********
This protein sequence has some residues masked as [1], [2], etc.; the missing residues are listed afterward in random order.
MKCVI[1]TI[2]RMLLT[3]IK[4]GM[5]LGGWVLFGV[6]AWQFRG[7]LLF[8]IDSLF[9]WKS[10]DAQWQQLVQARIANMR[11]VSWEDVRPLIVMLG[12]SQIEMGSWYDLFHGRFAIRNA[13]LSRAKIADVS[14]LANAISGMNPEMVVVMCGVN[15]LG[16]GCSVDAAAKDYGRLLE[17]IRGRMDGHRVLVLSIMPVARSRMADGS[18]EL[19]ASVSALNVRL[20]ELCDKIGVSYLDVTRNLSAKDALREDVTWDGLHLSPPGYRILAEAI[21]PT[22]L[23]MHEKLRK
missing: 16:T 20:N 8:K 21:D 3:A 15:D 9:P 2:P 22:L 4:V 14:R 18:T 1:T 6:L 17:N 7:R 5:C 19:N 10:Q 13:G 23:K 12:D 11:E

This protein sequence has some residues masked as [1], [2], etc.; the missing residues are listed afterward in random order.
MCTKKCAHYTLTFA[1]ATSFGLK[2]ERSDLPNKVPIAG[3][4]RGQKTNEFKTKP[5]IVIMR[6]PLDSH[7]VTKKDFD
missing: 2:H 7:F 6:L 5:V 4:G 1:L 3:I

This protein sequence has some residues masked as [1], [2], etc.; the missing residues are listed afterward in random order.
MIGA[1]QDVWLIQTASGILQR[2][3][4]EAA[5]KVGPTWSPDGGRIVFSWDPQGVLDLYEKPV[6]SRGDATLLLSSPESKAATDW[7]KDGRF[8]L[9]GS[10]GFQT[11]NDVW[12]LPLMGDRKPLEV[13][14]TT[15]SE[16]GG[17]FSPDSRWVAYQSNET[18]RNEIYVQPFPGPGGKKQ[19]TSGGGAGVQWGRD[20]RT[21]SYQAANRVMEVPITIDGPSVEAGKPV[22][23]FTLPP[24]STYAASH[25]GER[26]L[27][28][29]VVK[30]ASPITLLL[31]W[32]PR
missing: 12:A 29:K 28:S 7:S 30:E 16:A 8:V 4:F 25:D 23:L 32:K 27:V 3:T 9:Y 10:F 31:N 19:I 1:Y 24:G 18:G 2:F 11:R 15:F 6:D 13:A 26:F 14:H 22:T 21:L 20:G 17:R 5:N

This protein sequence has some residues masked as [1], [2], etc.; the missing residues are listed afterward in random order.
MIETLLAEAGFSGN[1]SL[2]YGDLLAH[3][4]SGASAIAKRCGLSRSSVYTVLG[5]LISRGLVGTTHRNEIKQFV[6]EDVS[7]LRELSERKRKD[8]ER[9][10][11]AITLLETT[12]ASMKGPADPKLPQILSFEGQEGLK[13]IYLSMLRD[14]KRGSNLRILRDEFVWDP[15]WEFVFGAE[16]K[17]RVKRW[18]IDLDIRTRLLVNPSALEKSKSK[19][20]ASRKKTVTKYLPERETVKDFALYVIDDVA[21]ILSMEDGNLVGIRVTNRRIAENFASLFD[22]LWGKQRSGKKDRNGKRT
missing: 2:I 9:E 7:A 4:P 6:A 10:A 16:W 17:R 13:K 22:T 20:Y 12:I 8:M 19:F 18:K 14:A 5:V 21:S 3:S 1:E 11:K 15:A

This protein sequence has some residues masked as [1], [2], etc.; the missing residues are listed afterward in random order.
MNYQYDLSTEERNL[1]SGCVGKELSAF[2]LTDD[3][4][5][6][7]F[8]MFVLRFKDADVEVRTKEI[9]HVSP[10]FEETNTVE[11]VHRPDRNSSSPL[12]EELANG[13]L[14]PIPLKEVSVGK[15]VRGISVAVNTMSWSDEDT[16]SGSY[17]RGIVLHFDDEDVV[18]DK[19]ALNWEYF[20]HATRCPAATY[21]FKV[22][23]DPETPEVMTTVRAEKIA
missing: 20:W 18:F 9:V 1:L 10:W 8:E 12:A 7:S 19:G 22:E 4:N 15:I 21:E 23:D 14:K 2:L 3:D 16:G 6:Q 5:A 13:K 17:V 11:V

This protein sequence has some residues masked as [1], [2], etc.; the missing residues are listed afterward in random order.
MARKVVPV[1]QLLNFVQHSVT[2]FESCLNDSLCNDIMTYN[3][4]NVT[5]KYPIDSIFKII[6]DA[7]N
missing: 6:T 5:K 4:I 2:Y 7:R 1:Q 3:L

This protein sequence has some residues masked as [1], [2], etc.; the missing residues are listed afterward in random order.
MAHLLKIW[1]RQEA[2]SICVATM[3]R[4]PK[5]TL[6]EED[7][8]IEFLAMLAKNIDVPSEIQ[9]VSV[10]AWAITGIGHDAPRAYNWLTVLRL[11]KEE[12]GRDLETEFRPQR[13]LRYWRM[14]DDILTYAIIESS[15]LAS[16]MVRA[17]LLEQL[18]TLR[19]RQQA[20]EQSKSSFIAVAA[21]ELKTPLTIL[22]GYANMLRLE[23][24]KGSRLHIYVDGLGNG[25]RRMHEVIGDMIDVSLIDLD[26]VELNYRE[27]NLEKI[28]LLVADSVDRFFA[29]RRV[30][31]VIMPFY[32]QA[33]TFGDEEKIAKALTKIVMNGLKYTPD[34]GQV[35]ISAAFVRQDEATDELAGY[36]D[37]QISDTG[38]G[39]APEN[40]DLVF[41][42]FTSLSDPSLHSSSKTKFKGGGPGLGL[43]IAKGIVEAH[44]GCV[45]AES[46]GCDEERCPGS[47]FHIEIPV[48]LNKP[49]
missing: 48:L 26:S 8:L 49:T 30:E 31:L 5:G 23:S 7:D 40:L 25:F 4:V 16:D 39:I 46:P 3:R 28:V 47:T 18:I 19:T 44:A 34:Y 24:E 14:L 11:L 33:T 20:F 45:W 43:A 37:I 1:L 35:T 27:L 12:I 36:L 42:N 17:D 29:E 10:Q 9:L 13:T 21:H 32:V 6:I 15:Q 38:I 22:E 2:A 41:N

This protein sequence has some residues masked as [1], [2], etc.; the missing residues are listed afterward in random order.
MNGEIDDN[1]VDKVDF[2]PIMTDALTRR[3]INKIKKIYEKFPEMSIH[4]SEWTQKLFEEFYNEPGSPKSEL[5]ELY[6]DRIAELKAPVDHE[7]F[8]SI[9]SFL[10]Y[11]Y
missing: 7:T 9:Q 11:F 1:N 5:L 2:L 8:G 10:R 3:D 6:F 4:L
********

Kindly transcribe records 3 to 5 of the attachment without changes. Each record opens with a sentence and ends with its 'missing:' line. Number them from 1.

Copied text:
This protein sequence has some residues masked as [1], [2], etc.; the missing residues are listed afterward in random order.
MIGA[1]QDVWLIQTASGILQR[2][3][4]EAA[5]KVGPTWSPDGGRIVFSWDPQGVLDLYEKPV[6]SRGDATLLLSSPESKAATDW[7]KDGRF[8]L[9]GS[10]GFQT[11]NDVW[12]LPLMGDRKPLEV[13][14]TT[15]SE[16]GG[17]FSPDSRWVAYQSNET[18]RNEIYVQPFPGPGGKKQ[19]TSGGGAGVQWGRD[20]RT[21]SYQAANRVMEVPITIDGPSVEAGKPV[22][23]FTLPP[24]STYAASH[25]GER[26]L[27][28][29]VVK[30]ASPITLLL[31]W[32]PR
missing: 12:A 29:K 28:S 7:S 30:E 16:A 8:V 4:F 25:D 23:L 32:K 27:V 3:T 9:Y 10:F 31:N 19:I 1:Y 24:G 18:G 2:F 11:R 15:F 6:D 13:A 26:F 14:H 22:T 21:L 20:G 17:R 5:N

This protein sequence has some residues masked as [1], [2], etc.; the missing residues are listed afterward in random order.
MIETLLAEAGFSGN[1]SL[2]YGDLLAH[3][4]SGASAIAKRCGLSRSSVYTVLG[5]LISRGLVGTTHRNEIKQFV[6]EDVS[7]LRELSERKRKD[8]ER[9][10][11]AITLLETT[12]ASMKGPADPKLPQILSFEGQEGLK[13]IYLSMLRD[14]KRGSNLRILRDEFVWDP[15]WEFVFGAE[16]K[17]RVKRW[18]IDLDIRTRLLVNPSALEKSKSK[19][20]ASRKKTVTKYLPERETVKDFALYVIDDVA[21]ILSMEDGNLVGIRVTNRRIAENFASLFD[22]LWGKQRSGKKDRNGKRT
missing: 2:I 9:E 7:A 4:P 6:A 10:A 16:W 17:R 13:K 22:T 20:Y 12:I 8:M 19:F 18:K 14:A 5:V 21:S 3:S 1:E 11:K 15:A

This protein sequence has some residues masked as [1], [2], etc.; the missing residues are listed afterward in random order.
MNYQYDLSTEERNL[1]SGCVGKELSAF[2]LTDD[3][4][5][6][7]F[8]MFVLRFKDADVEVRTKEI[9]HVSP[10]FEETNTVE[11]VHRPDRNSSSPL[12]EELANG[13]L[14]PIPLKEVSVGK[15]VRGISVAVNTMSWSDEDT[16]SGSY[17]RGIVLHFDDEDVV[18]DK[19]ALNWEYF[20]HATRCPAATY[21]FKV[22][23]DPETPEVMTTVRAEKIA
missing: 20:W 18:F 9:V 1:L 10:W 8:E 12:A 7:S 19:G 22:E 4:N 15:I 21:E 23:D 14:K 2:L 3:D 16:G 6:Q 5:A 13:K 17:V 11:V